October 2019 Newsletter

 "If it scares you, it might be a good thing to try." - Seth Godin
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Our Mission 
To protect, enhance and promote local business by providing a voice for business at local, county and state levels.
Corporate Partners

BGE an Exelon Company

Bowie Baysox

St. John Properties

Todd Turner, 
Councilman- District 4

NAI Michael

W.F. Chesley Real Estate, LLC

Berman Enterprises

O'Malley, Miles, Nylen & Gilmore, P.A.

Somerset Construction Company

Visiting Angels Homecare Agency

Widmann Financial Services

Maryland Secretarial
Services, Inc.
New & Renewing Members!


NASA Federal Credit Union

Ettienne's Premier Pediatric Care

Ruby's Southern Kitchen

Patient First
Save the Date!

Mayoral Election Candidate Forum
Tuesday, October 1, 2019
6:30 p.m. - 8:30 p.m.
Kenhill Center
2614 Kenhill Drive
Bowie, MD 20715

Successful Women in Business Buffet Luncheon
Wednesday, October 02, 2019
11:30 a.m. - 1:30 p.m.
Walden Country Club
1500 Riedel Road
Crofton, MD 21114

October is Breast Cancer Awareness Month. We have a wonderful speaker who is funny, upbeat and will inspire you to get regular mammograms which can truly be lifesaving. Back by popular demand is
guest speaker Laura Amodei, MD
Radiologist and Business Owner
Bay Radiology.

Second Annual Green Bowie Veterans Day 5K
Saturday, Nov 9, 2019
The event begins at 8 a.m., and the race starts at 8:30 a.m.
The race starts at the Bowie Town Center parking lot behind Five Guys, cuts through Centennial Park, Allen Pond, the Bowie Dog Park, and back up Northview to finish at the Town Center.

Registration is free and every participant receives a free event t-shirt.This fun-filled, family-friendly, sustainably planned event is put on to honor the many veterans and their families living in and around the City of Bowie, while promoting health and wellness in our community. We do it all in an eco-friendly way because that is important to us in Bowie! 

Bowie International Festival
Saturday, October 5, 2019
11 a.m. - 5 p.m. 
Allen Pond Park

You'll find:
* Entertainment on two stages
* Food from the far reaches of Asia to right here in our own backyard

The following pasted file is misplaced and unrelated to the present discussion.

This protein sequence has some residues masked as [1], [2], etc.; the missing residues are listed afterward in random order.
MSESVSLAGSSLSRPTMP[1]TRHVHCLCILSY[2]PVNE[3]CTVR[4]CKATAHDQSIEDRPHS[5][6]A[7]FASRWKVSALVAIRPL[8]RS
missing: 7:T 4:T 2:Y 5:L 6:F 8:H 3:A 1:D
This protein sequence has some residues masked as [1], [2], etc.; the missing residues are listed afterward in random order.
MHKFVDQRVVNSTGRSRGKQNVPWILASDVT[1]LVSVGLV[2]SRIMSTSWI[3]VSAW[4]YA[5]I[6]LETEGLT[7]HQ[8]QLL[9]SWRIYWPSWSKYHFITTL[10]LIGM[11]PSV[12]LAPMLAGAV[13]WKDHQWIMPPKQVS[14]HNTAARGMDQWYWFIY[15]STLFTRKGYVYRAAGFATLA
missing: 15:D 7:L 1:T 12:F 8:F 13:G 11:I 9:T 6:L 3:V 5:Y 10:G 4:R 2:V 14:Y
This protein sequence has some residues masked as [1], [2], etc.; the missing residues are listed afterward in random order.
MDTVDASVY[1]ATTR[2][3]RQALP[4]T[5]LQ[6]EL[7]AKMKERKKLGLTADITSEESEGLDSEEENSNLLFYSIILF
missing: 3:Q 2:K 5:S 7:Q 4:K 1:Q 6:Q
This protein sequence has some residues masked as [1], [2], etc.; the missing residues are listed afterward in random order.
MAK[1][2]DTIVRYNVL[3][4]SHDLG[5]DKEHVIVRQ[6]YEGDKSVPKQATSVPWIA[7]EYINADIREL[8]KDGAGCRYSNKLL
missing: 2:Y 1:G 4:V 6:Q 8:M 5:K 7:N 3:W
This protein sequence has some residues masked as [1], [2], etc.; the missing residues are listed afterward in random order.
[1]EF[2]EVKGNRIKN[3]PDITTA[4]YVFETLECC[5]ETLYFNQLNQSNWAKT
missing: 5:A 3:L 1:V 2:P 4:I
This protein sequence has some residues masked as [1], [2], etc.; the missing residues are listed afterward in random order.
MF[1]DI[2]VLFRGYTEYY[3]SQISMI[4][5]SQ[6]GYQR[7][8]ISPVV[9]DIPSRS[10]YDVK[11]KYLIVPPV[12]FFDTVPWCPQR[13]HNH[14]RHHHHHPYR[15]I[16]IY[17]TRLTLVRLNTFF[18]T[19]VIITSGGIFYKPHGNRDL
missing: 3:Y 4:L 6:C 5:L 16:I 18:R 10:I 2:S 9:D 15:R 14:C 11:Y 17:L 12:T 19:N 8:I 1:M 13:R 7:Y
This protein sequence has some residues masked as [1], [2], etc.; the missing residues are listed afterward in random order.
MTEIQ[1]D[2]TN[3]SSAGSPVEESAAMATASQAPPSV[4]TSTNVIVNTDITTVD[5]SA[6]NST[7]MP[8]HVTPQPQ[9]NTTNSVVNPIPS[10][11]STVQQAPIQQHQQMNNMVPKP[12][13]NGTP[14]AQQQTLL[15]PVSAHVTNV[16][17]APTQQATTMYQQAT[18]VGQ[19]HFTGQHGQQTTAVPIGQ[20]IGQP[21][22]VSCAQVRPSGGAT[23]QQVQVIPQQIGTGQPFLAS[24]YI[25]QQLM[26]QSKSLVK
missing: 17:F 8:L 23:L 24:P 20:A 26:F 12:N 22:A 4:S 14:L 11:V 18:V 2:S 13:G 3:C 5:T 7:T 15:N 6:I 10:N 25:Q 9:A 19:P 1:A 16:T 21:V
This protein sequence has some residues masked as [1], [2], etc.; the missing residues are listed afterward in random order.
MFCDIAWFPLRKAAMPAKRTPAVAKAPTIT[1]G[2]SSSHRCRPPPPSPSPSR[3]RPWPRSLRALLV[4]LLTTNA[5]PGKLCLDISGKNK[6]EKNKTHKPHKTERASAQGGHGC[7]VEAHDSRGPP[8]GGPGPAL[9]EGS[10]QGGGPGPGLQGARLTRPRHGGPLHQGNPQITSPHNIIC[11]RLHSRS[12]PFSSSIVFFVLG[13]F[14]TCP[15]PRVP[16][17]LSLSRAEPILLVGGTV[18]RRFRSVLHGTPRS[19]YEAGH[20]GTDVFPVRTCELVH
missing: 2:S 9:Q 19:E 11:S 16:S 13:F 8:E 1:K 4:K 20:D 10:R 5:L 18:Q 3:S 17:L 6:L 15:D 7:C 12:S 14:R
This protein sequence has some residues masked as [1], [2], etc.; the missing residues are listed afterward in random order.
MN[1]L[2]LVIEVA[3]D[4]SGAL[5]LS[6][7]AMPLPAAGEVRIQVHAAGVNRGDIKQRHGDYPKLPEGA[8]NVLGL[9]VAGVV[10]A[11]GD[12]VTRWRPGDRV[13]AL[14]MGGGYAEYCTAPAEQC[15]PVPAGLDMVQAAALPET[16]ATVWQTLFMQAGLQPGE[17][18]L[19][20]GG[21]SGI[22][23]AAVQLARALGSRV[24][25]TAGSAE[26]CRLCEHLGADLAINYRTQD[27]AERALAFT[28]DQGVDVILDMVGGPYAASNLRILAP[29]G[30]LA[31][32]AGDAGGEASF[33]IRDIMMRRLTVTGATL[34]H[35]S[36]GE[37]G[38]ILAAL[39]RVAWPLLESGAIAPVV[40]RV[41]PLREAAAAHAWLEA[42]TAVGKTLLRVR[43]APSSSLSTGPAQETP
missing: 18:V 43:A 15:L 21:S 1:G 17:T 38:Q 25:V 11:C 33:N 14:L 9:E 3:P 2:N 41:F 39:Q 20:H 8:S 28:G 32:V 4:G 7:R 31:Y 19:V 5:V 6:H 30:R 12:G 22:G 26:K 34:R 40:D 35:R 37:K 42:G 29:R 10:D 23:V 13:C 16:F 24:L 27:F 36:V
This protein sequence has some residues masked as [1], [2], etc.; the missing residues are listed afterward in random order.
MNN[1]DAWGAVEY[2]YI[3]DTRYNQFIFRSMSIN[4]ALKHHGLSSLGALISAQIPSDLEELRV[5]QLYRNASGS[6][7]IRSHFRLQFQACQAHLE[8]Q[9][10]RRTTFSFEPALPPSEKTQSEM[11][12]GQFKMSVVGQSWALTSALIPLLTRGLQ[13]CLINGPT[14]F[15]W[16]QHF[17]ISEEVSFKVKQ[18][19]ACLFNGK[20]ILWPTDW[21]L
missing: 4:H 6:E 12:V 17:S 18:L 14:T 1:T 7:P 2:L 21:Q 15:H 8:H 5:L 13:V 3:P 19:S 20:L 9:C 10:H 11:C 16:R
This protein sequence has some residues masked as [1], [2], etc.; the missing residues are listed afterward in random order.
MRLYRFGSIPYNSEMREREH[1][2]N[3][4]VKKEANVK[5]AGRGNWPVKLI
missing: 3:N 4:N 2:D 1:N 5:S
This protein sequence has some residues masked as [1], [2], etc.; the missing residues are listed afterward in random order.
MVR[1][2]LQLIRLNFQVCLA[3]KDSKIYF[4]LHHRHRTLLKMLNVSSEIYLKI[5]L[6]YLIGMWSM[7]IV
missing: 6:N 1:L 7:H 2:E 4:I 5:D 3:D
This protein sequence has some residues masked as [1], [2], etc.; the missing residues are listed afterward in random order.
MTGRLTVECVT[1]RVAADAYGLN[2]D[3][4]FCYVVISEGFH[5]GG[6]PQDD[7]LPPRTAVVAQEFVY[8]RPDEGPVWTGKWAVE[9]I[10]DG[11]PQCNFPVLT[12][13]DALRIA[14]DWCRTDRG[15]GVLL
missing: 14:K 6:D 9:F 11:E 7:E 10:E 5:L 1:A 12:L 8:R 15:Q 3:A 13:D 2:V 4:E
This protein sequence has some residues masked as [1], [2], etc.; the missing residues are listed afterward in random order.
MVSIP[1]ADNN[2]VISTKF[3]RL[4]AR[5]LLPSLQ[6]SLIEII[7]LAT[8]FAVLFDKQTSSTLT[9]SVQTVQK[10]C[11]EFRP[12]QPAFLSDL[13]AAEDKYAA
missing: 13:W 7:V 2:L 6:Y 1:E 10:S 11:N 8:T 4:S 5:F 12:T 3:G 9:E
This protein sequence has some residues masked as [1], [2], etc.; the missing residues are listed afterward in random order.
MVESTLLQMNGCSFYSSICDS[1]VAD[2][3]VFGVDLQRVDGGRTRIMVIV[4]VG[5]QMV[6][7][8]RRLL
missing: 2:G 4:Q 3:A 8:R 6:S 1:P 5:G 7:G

* Children's activities with a "passport" to earn a prize
* Vendors selling crafts, clothing, jewelry and other offerings from around the world

Bowie's Tree Lighting Ceremony
Sunday, December 2, 2019
7 p.m.
Belair Mansion

Check out the rest of our events on our website by clicking here!

Sponsorship Opportunities Available

Contact the Chamber office at to secure your sponsorship today!
Unless otherwise noted above, register online

For additional information call 
301-262-0920 or email
72-Hour notice is required on cancellations

Business & Economic  Development 
Promotes business development for chamber members through seminars and best practices. Works on attracting businesses to Greater Bowie.

Membership Development
Works on expanding the Chamber membership base as well as retaining existing members.

Corporate & Community Relations 
Provides opportunities to give back to the community, both in volunteer time and financial and in-kind contributions.

Advocates on behalf of the Chamber before the City Council, County Council and General Assembly. Informs the Board and membership of pending issues before those bodies of interest to Greater Bowie businesses.

Women In Business 
To offer useful information and networking opportunities focused on helping women to successfully meet the challenges they face in today's business world and learn how to find and maintain balance within. Sponsor events to raise funds for the Women in Business scholarship fund.

Healthcare Committee
Promotes Chamber Healthcare related businesses to the community, healthcare related networking events, bringing healthcare providers together and holds community Health Fair.

Social Action

Peanut Butter Shelf

GBCC has adopted the Peanut Butter Shelf in the Bowie Interfaith Pantry. Each month the Bowie Food Pantry goes through approximately 350 jars of peanut butter. 

You can drop off your donation at the Chamber office or directly to the Bowie Food Pantry, located at 2614 Kenhill Drive, Suite 134. (GBCC Office is Suite 117.)


The Greater Bowie Chamber of Commerce Business & Community Guide 2019 available for pick up at the Chamber office.

***Youth Leadership Bowie Coat Drive***